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Sewanhaka Budget Set For Vote

The Sewanhaka Central High School District School Board adopted the 2014-15 proposed budget last week. The proposed budget total for the 2014-15 school year is $175.3 million, a budget increase of $3.52 million from last year. The tax levy increase is set at 2.1 percent. The budget vote will take place on May 20.

 

The current projection for state aid in 2014-15 is $29.2 million in the state legislative budget, a slight increase from last year ($27.8 million).

 

“There was a budget-to-budget state aid increase of 5.2 percent,” District Superintendent Dr. Ralph Ferrie said.

 

In order to remain within the tax levy limit, the school district had to make cuts. A $2.9 million reduction which meant cuts to school staff, including 13 teachers, one assistant principal and 12 teaching assistants.

 

The reduction of teachers due to retirement, attrition and other factors totaled $1.17 million. The assistant principal, salary, benefits, teacher retirements and FICA totaled $215,376. Cutting teaching assistants totaled $611,095 and a reduction in two clerical positions

added up to $59,314.

 

“It is disheartening to think that in the next couple of weeks I’ll be sitting with some of our teachers and telling them they will not be coming back,” said Dr. Ferrie.

 

Other items that will be cut or trimmed include overnight, weekend and holiday security workers, transitional content classes at H. Frank Carey High School, the graphic design program including teaches and software expenditures.

 

“We predicted this three years ago that in a tax cap environment there would come a time where things would get worse,” said Ferrie. “If it continues this way next year we’ll not only have to cut staff but student programs as well, something we’ve avoided doing the last three years.”

 

On a positive note, some program enhancements include creating a new twilight GED Program overseen by Nassau BOCES, reintroducing a limited program for adult education during spring 2015 at no cost to the district and initiating a pilot co-teaching program in seventh grade at Floral Park Memorial and Carey high schools. This will also be at no additional cost to the district, says Ferrie. 

 

Lawrence Livi, graphic design art teacher at Sewanhaka High School, said the reduction and eventual phasing out of the graphic design program is “very unfortunate for the students at Sewanhaka.”

 

He explained that the program teaches students to create and design in a special way and that it uses live work to sharpen student’s skills for the real world.

 

“Graphic design has a 60-year history at Sewanhaka and it would be a shame if it is no longer a resource for Sewanhaka students,” said Livi.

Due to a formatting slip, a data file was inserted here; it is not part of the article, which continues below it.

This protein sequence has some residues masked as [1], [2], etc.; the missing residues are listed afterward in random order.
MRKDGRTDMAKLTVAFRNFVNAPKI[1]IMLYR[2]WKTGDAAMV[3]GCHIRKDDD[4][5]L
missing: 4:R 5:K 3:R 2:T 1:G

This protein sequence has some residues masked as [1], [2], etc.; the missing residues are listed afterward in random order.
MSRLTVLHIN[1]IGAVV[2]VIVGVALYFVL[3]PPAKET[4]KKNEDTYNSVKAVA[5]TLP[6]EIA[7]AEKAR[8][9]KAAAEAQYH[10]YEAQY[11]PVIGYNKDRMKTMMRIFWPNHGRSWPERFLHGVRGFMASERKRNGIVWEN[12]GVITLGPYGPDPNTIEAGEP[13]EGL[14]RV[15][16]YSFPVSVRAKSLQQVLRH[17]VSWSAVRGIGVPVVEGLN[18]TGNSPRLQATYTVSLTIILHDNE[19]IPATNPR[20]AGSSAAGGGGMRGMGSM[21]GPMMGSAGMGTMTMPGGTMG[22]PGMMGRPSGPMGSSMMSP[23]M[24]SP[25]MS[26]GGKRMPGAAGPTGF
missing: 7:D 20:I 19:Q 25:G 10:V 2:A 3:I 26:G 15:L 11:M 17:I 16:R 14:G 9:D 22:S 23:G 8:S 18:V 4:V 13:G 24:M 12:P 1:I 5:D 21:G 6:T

The next school board meeting will be on Tuesday, April 22 at Sewanhaka High School.

News

The New Hyde Park-Garden City Park School District is planning improvements to a district that has already seen much success in recent years. The school year has only just begun and the Board of Ed is already setting its sights on the future. 

 

At the Sept. 8 board of education meeting, Superintendent Robert Katulak’s monthly report outlined the major goals set for the district last month. While approved in August, the three goals were made available to the public this month and each target different areas for improvement throughout the district. 

 

The first goal deals with English Language Learners (ELL) within the student population. ELL students are those that speak a language other than English at home and score below proficient on assessments. 

Senator Jack Martins discussed education, business and drug use among other topics in a an exclusive interview with this newspaper and FiOS 1 News. He’s currently seeking re-election in November, being challenged by Democrat Adam Haber. Pointing to what he called “key legislation,” particularly the tax cap legislation passed in 2011 and prescription drug bill he helped shepherd to enactment, Martins feels New York State is on track to continue fiscal responsibility.

 

“In these last four years, we’ve had four balanced budgets, we’ve cut taxes working together, we have paid off debt, streamlined government, kept spending below 2 percent each one of those years,” Martins said.


Sports

Sewanhaka boys soccer coach Peter Burgess wasn’t sure how long his team’s playoff drought was when it was broken last season. 

 

“Somebody said it was 13 years,” said Burgess, whose entering his fourth year coaching varsity. “But I think it was five or six, I don’t know maybe longer.”

 

But one thing’s for certain, he wants to keep last year’s momentum going. 

 

The Indians, who started their season with a 3-0 loss at Hewlett, will aim for their second straight trip to the playoffs this year. 

The Sewanhaka Indians made their Nassau Conference II debut with a bang.  The Indians opened their season at home against the Calhoun Colts, unsure what to expect, as all they had ever seen of the Colts was one tape of a scrimmage. 

 

“It was nerve raking leading up to the game,” said Head Coach George Kasimatis. “We weren’t sure what to expect on offense or defense, you have to guess early on. “

 

But it didn’t take the Indians long to introduce themselves to the conference, as junior, Quarterback, Elijah Tracey broke a 75-yard run taking it the distance to put the Indians up early, which ended in a 27-7 rout of the Colts. 


Calendar

Town Zoning Meeting - September 17

Herricks Meeting - September 18

Bike Safety Day - September 21


Columns

1959: The Year The Music Stopped Playing
Written by Michael A. Miller, mmillercolumn@gmail.com

The Eccentric Heiress Of ‘Empty Mansions’
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Yellow Margarine And A Pitch For The Ages
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